Though something nagged at him. Nguyen was a Vietnamese name, though this was a Japanese restaurant and Frank Wantanbe was supposedly a Japanese man. Perhaps it was her married name, he thought. Though she was not wearing a ring. Father's name?
"Well, it's easy to see, isn't it?" Frank said. "Business hasn't been so good ever since Maxwell Collins brought a war to LA. But when Lisa here came to me and wanted to shoot something for film school, I said, why not? Free publicity, right?"
"Has business picked up since the video went viral?"
"Unfortunately no, I can't say that it has. Hopefully this interview will change that."
"Well," Buck said, flashing a smile at the camera. "Why don't you count me as your first customer? I'd like a bowl of the Kyoto Accord."
Frank's face transformed, an uncharacteristic pallor draining his color and a frown forming on his face for the first time.
"Well, I don't think I can do that today," Frank said. "All my equipment is turned off, you see? It would take quite a while to start it back up."
Buck glanced from Frank, to Lisa, to Johnny; Frank looked relieved. Lisa looked disinterested. Johnny, though, was red-faced livid—and appeared to be directing his ire at Buck. Buck's first reaction was to be offended: Buck had always been a print journalist and had little experience interviewing people in front of a camera. Maybe in some parallel universe he could have been the anchor for GNN News Tonight, but for now Johnny had to work with what he had.
But then, Buck started to wonder: was Johnny expecting Buck to follow a different script? Had Buck asked the wrong questions?
Shortly after the interview concluded, Buck saw Tanya head outside, clutching a lighter. He followed her outside to talk: she may have been abrasive and blasphemous, but something about Johnny made him uncomfortable.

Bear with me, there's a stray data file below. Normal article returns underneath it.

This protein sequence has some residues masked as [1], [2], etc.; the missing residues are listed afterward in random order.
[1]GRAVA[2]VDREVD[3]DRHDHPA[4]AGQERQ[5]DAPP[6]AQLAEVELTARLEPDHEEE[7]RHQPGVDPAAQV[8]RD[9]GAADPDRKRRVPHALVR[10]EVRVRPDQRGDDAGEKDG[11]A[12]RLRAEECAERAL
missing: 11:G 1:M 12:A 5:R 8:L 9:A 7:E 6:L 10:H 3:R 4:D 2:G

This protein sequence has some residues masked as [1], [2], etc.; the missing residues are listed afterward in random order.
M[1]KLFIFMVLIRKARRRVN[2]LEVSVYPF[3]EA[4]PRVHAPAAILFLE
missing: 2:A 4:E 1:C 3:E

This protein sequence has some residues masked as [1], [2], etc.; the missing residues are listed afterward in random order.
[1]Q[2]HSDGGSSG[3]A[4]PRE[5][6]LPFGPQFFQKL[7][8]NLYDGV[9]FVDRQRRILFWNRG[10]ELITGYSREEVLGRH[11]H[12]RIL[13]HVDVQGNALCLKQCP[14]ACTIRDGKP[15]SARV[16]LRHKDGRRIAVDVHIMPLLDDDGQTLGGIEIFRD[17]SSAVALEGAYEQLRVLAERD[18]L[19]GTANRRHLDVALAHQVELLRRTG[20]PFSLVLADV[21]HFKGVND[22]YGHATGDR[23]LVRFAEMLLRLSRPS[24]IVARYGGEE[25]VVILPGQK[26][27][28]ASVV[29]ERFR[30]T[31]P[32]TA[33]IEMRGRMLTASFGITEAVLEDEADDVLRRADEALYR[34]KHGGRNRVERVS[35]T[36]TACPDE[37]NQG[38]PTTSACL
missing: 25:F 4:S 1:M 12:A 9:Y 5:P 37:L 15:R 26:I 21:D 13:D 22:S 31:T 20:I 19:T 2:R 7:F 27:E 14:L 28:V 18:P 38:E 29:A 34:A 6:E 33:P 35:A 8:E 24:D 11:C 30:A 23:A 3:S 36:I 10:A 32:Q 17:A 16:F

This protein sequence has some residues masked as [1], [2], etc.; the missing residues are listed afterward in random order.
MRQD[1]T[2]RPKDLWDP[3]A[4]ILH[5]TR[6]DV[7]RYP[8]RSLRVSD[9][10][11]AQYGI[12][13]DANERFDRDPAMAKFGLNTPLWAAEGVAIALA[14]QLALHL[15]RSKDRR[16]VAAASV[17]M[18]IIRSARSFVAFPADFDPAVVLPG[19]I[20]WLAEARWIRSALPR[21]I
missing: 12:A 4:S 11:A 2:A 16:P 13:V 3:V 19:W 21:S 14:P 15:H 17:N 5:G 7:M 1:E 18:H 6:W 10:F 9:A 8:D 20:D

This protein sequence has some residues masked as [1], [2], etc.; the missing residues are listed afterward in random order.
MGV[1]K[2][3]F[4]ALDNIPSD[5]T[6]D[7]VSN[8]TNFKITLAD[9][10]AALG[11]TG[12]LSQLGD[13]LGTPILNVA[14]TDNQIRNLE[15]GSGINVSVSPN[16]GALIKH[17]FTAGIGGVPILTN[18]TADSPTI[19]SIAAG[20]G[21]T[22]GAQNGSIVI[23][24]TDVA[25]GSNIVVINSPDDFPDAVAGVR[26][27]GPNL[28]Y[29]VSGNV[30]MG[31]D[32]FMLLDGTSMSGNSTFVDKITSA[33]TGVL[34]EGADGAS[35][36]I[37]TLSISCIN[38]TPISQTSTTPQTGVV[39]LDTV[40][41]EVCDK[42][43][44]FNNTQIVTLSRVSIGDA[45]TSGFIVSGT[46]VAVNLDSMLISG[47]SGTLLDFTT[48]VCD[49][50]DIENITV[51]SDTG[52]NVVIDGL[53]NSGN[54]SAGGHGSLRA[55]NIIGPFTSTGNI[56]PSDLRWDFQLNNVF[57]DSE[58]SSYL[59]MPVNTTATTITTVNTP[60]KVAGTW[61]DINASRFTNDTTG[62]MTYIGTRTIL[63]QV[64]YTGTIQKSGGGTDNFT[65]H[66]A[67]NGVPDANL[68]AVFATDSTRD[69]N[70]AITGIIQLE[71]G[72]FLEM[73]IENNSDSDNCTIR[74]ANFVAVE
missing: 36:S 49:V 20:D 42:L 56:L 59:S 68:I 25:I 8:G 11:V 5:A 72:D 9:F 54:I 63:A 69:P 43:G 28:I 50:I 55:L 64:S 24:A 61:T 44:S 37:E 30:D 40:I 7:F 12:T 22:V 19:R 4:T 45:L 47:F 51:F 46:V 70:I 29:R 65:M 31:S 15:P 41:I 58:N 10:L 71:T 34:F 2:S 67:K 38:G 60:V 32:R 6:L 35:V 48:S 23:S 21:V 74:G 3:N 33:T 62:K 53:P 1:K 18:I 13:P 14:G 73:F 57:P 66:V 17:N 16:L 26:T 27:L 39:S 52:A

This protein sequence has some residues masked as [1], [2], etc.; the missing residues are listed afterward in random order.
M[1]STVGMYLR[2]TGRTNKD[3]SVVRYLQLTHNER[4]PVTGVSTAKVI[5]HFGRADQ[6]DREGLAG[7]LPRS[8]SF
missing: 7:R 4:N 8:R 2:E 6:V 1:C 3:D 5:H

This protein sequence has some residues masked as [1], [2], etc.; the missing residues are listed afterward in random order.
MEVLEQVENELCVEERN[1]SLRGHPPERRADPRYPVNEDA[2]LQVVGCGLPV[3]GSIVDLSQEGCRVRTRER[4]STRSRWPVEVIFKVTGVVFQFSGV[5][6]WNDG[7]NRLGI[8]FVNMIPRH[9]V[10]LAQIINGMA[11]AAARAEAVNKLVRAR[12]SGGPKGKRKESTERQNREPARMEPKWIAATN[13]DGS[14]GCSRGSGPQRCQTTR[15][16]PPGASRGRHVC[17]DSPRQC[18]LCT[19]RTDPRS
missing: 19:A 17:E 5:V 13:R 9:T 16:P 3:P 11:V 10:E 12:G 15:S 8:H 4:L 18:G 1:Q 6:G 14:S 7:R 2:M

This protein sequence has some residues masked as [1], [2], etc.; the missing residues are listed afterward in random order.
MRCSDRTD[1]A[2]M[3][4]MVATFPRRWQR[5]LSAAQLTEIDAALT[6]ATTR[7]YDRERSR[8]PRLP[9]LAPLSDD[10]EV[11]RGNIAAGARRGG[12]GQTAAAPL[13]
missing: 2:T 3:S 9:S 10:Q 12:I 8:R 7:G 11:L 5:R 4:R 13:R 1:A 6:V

"Johnny sure is high-strung," Buck said.
"That he is," Tanya replied. She offered a cigarette. "Smoke?"
"No thanks. Coffee's my drug of choice." Buck yawned. "Could use some now actually."
"Too bad," Tanya said. "Starbucks was hit during the fighting. Fine Columbian slush for six blocks."
Buck cringed at the thought of drinking motor-oil laced coffee.
"Something isn't right here," Buck said after a moment. "I don't think they made the video that went on Youtube at all. I don't think that man in there has ever tasted Ramen, let alone sold it for a living."
"Interesting theory," Tanya said. "The other actors didn't exactly inspire me with confidence. They said they were characters from comic books, but only the one dressed like Robin seemed to know their name."
Tanya took a long drag on her cigarette. "Fuck. I'm going to go do some extracurricular investigating. If we're expected to cover this shit up, I want to know what we're covering up."
Buck nodded and waited for her to be gone, then checked his phone again. Text from Chloe that Bruce's condition was worse than she'd thought. He'd have to stay at the hospital a bit longer. Buck silently prayed for healing. When he opened his eyes again, Lisa was moving by him, her red wig off revealing short black hair. She smelled of make-up and chewing gum, and had her phone pressed up to her right ear.
"Yeah. I know, hon. I'm done here. Pick me up behind the Seven-Eleven. I don't want to walk around covered in this orange gunk any longer than I have to."
Buck watched her as she rounded the corner at the edge of the block. Buck slipped through a back alley, being careful to tread quietly. Finally he pressed his back against the wall of one building when he heard Lisa's voice around the corner.
"Yeah. It's done. Not a lot, dear. Yeah. Three-fifty, plus I get to keep the costume—big whoop. Still, it's food on the table until I can get a real job in this hell hole. You'd think with a third of the world's population just up and vanishing that it wouldn't be hard to find a job, but then that pig-fucking Romanian went and ruined the economy with his stupid one-world-everything nonsense."
After a moment, in which a female voice jabbered on the other end for a moment, Lisa snapped her phone shut.
Buck waited a moment and then rounded the corner.
"Excuse me," he said.
"—were you spying on me?" Lisa blurted. "God, is everyone in this town a total creep?"
"I just want to talk to you," Buck said. "Off the record."
"About what?" she demanded.
"You said you got paid to do this. By whom? Does that mean you've never been here before today?"
"You're going to get me in a lot of trouble," Lisa said. She moved towards the edge the alley, brushing by Buck. "And my fiancé is going to be here any minute and he's got a concealed carry-permit so—"
Buck gritted his teeth and grabbed Lisa by the arm, then shoved her back. His other hand latched onto her shoulder. Lisa screamed out.
"You're hurting my arm, asshole."